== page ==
Answer each of the following 4 questions. Each answer should take about 400 words. Explain
and defend your answers as fully as you can.
- “In 1997, a Scottish surgeon by the name of Robert Smith was approached by a
man with an unusual request: he wanted his apparently healthy lower left leg
amputated. Although details about the case are sketchy, the would-be amputee
appears to have desired the amputation on the grounds that his left foot wasn’t part
of him — it felt alien. After consultation with psychiatrists, Smith performed the
amputation.” (Bayne and Levy 2005) Did Smith act wrongly? Consider whether
there are limits to our obligation to respect others’ autonomy.
- Is it ever morally permissible to be a ‘bad Samaritan’?
- ‘Whether our actions cause harm to others is sometimes beyond our control. In
these cases, whether one is blameworthy is similarly a matter of luck: whether one
is blameworthy for one’s behaviour depends on factors beyond our control.’
Discuss, illustrating your discussion with a case study. Consider (a) whether it
is fair to hold people responsible in cases like these, and (b) how professionals
ought to make decisions in these cases.
- Describe a scenario where someone might be tempted to ‘blow the whistle’ in a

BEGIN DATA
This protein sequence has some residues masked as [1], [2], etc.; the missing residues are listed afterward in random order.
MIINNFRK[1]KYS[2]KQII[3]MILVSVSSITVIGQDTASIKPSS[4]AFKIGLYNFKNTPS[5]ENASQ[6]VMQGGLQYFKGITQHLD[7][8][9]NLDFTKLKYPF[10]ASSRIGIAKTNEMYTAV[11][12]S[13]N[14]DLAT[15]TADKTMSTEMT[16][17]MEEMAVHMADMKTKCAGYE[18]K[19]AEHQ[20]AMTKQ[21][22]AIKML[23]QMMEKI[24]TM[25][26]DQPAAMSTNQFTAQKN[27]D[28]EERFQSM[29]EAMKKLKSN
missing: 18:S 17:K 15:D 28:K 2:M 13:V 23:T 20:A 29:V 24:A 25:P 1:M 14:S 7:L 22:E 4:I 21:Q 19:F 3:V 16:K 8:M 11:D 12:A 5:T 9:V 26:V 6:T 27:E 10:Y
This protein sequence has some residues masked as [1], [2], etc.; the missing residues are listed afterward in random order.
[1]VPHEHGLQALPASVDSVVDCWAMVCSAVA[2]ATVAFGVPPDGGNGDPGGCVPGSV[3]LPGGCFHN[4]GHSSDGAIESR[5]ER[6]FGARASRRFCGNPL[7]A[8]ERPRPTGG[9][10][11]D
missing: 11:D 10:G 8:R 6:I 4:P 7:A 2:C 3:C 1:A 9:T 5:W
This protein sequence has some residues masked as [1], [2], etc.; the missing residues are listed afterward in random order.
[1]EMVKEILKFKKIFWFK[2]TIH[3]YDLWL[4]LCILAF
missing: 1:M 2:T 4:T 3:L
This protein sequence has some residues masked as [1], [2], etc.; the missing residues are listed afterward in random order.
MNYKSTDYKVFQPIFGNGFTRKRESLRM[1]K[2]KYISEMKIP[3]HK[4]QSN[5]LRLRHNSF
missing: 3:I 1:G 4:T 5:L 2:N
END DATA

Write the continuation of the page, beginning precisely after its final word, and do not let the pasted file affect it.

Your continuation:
professional context. Outline an argument both for and against whistleblowing in
your chosen scenario.
This assessment task will assess the following learning outcome/s:
be able to demonstrate an understanding of the dominant ethical theories that form the
basis of human service practice, and the processes of ethical reasoning and ethical
be able to demonstrate an understanding of relationship between law and policy
affecting vulnerable adults and children and the ethical principles of autonomy and
be able to demonstrate an understanding of the ethics of intervention, issues of
acceptable paternalism and coercion, and the rights of individuals, groups and
communities to be left alone
be able to demonstrate an understanding of the ethics of care, the duty to care, and the
concept of good samaritanism